Projects A to Z estimate that building a new restaurant typically takes about four to six months from start to finish. They mention that on average, quick-service restaurant construction takes about 12 weeks (about 3 months), while fast-casual or full-service restaurants can take about four months to build. 

Now that you’ve thought through some of the specifics of restaurant building, here are 7 steps to transform your restaurant vision from dream to reality. 

Restaurant Construction Checklist 

  • When planning to build a restaurant, the first step is to locate experienced restaurant contractors or restaurant designers who specialize in restaurant design and construction. 
  • Selecting an ideal location is crucial, considering factors such as ample space, high foot traffic, convenient physical placement, and accessibility to utilities. 
  • Examine the availability of essential services, including electrical power, water supply, waste disposal, and more.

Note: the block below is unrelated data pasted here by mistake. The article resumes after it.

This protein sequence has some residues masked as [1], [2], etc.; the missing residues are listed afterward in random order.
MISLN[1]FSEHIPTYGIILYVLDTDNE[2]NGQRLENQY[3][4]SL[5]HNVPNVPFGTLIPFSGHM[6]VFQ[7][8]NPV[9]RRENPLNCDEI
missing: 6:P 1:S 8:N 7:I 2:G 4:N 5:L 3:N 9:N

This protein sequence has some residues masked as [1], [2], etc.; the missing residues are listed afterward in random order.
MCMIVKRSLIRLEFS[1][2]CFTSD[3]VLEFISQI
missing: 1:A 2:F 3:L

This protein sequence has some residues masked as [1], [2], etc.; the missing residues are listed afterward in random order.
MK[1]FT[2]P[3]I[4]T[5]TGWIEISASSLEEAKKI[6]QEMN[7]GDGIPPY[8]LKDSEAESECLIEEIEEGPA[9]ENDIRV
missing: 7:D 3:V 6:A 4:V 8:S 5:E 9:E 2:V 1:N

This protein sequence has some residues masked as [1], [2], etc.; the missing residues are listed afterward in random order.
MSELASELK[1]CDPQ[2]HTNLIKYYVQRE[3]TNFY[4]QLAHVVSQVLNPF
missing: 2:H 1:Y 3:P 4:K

• It’s essential to carefully read and assess the lease agreement, involving both your restaurant construction companies and a qualified real estate attorney. 
  •  Adhering to building and regulatory codes is paramount throughout the restaurant construction process. 
  • Efficiently organize your equipment layout, consulting with experts in restaurant design and construction for expert guidance. 

Hire a Restaurant Construction Team 

Recent statistics from Cornell University reveal that a significant percentage of restaurants face failure in their early years of operation. In the first year alone, 26.16% of restaurants closed their doors, followed by 19.23% in the second year and 14.35% in the third year. To avoid becoming a part of these statistics, it is crucial to assemble an exceptional team for your restaurant construction project. 

Building a successful restaurant hinges on the expertise and diverse backgrounds that each member of your restaurant design and construction team brings to the project. From the moment construction commences, your team plays a pivotal role in ensuring every aspect of your restaurant’s creation is executed flawlessly.